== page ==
Being an estate executor in New York requires an enormous amount of responsibility. Executors take care of the financial responsibilities involved with the estate. Before an executor can handle these responsibilities, they must obtain a letter of testamentary.
Roles of an executor
In order to understand what a letter of testamentary does, you should understand what part of the probate and estate administration that an executor does. Their duties include:
- Notifying beneficiaries
- Conducting an inventory of assets
- Paying bills and expenses
- Taking care of taxes
- Providing distribution of assets to beneficiaries
- Giving receipts to the probate court
Defining a letters testamentary
Despite the name, letters of testamentary are not actual letters. Instead, the document is an authorized court order. The document allows the court to grant you the ability to act as the exectuor of the estate.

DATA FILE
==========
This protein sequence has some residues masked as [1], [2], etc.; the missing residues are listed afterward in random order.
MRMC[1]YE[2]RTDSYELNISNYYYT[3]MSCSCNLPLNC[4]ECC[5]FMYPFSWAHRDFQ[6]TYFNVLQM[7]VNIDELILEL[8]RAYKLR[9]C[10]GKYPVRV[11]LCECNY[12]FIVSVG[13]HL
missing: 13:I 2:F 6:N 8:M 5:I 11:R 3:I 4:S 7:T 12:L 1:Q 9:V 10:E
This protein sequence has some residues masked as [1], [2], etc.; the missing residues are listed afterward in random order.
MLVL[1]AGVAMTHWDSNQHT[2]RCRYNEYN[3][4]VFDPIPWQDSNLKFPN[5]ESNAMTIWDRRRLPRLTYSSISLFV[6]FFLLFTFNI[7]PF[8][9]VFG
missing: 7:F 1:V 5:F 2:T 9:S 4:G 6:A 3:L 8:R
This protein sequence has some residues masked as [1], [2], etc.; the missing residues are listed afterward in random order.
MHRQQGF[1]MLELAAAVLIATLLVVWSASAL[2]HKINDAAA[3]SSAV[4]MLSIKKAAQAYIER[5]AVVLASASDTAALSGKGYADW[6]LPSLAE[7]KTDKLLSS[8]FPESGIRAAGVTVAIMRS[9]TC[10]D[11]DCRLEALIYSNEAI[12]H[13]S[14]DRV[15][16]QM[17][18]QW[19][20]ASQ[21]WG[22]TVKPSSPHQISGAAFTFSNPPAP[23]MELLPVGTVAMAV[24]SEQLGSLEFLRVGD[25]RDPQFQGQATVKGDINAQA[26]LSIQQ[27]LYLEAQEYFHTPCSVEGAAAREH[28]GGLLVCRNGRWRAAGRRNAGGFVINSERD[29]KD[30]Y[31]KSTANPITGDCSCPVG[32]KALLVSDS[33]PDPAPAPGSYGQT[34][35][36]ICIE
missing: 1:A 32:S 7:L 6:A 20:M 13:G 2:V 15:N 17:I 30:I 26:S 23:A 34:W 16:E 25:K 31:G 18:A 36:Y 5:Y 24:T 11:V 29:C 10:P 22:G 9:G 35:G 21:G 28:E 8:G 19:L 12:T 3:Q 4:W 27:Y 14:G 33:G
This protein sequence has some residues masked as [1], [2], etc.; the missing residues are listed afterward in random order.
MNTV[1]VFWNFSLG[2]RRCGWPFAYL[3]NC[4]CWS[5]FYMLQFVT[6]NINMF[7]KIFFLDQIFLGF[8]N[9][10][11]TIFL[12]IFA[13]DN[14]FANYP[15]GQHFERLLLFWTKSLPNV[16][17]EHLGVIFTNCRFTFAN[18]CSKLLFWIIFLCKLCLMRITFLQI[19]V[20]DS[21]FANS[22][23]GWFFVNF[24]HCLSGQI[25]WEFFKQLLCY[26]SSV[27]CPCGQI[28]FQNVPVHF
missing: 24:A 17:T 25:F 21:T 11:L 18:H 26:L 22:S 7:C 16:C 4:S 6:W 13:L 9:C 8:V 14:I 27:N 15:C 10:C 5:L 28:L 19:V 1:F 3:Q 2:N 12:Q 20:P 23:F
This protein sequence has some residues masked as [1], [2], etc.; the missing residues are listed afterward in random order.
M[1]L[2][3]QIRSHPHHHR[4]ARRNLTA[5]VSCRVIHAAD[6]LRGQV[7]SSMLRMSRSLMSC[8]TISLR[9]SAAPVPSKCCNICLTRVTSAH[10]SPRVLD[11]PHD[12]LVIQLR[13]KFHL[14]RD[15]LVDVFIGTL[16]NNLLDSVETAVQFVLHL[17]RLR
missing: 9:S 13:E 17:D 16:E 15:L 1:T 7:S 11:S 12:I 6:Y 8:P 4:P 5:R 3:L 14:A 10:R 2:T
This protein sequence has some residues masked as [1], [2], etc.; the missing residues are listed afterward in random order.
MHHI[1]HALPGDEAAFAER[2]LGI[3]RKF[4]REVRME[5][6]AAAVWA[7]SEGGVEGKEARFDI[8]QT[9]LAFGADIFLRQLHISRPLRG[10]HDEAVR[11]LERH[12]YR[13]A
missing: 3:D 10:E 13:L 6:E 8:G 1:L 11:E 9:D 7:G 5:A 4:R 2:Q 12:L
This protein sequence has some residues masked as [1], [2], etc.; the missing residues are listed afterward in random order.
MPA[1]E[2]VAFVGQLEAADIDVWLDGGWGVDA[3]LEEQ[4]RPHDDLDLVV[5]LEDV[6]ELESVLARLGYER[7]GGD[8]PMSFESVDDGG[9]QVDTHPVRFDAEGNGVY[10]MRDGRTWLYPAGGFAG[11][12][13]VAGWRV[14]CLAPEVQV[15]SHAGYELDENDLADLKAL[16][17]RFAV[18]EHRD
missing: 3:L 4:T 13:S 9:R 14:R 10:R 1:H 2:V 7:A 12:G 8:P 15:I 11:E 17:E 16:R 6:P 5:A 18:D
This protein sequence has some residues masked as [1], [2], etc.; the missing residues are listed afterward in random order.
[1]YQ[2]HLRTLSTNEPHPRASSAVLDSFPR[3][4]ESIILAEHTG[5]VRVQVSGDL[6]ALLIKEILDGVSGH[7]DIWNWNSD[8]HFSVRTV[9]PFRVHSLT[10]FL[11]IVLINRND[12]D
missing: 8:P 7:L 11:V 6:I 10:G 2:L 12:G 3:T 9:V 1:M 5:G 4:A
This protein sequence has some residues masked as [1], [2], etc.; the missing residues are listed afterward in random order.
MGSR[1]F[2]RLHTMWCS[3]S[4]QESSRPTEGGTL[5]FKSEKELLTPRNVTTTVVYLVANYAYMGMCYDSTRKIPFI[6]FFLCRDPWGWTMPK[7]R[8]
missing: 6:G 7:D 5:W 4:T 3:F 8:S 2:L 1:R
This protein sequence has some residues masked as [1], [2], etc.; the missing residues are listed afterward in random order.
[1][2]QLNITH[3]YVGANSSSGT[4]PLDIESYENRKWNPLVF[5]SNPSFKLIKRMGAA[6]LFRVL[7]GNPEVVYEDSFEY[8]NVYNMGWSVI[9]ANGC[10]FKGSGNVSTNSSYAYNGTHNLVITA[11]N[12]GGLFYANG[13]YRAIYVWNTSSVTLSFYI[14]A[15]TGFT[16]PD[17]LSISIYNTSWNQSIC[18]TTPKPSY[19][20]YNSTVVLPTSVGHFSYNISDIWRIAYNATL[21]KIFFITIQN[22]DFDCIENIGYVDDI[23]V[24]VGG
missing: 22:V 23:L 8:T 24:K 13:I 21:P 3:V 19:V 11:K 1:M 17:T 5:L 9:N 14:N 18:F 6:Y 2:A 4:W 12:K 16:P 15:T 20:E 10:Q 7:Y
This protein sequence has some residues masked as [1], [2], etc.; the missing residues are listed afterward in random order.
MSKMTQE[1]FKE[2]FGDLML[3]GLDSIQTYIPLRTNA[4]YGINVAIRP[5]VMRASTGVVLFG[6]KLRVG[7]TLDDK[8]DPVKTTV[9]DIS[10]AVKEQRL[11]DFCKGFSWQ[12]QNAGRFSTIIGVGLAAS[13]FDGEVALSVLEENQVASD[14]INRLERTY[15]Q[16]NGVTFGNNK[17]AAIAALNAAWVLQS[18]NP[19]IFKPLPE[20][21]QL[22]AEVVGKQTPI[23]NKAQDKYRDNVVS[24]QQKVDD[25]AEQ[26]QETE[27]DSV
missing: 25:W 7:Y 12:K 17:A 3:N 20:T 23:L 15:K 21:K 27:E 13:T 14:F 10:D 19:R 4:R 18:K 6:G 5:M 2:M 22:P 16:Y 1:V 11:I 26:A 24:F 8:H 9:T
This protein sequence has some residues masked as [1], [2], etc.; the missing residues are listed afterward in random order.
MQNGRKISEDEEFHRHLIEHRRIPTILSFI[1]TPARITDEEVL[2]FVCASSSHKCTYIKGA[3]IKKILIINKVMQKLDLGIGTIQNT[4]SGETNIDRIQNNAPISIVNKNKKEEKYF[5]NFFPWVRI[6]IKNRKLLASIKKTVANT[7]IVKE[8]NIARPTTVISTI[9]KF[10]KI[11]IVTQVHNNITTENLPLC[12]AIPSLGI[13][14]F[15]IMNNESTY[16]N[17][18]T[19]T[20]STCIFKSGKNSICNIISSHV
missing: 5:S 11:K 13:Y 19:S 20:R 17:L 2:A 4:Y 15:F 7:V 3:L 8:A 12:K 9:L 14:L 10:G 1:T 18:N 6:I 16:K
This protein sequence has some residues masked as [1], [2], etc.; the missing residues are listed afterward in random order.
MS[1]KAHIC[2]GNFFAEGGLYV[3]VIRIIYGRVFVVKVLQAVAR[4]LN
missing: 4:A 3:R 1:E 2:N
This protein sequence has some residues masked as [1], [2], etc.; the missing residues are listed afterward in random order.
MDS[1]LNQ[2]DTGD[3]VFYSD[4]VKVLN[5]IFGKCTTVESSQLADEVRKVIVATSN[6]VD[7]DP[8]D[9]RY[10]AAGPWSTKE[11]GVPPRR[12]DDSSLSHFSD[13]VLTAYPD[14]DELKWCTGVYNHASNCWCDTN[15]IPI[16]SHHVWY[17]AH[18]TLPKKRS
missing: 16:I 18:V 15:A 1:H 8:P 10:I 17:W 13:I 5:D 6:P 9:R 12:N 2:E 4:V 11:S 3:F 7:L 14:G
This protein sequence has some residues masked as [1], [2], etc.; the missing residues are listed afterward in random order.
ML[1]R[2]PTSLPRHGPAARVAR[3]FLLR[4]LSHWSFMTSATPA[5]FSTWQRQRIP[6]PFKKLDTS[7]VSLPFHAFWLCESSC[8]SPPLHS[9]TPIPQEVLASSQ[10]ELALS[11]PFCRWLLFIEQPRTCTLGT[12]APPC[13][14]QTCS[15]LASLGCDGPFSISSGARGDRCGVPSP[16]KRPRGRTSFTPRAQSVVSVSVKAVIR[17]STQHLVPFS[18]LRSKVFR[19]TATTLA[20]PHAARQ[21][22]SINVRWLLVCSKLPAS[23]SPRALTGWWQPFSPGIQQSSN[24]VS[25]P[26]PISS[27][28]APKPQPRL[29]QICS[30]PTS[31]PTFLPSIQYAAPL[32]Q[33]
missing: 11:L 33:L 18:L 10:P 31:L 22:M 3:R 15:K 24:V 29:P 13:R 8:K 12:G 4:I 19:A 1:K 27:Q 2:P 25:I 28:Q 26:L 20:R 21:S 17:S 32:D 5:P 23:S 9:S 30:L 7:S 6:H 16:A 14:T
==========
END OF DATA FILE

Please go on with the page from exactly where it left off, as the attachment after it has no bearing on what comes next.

Preliminary letters of testamentary
In certain circumstances, you may need access to the estate immediately. In these instances, you can petition for preliminary letters of testamentary. These grant executor powers on a temporary basis and allow an executor only to perform limited duties. A common example of a need for preliminary letters of testamentary is the selling of declining stocks.
Obtaining a letters of testamentary
The county Surrogate’s Court oversees the issuing of a letters of testamentary in New York. The filing must occur in the same county that the deceased individual claimed as a residence.
The steps involved in obtaining a letters of testamentary include:
- Filing the deceased’s will and death certificate
- Petitioning for probate
- Attending a court hearing
- Pay relevant court filing fees
The process to obtain letters of testamentary can take up to five weeks. If you include invalid information or the petition is challenged, you may spend months in court in an attempt to obtain a letters of testamentary.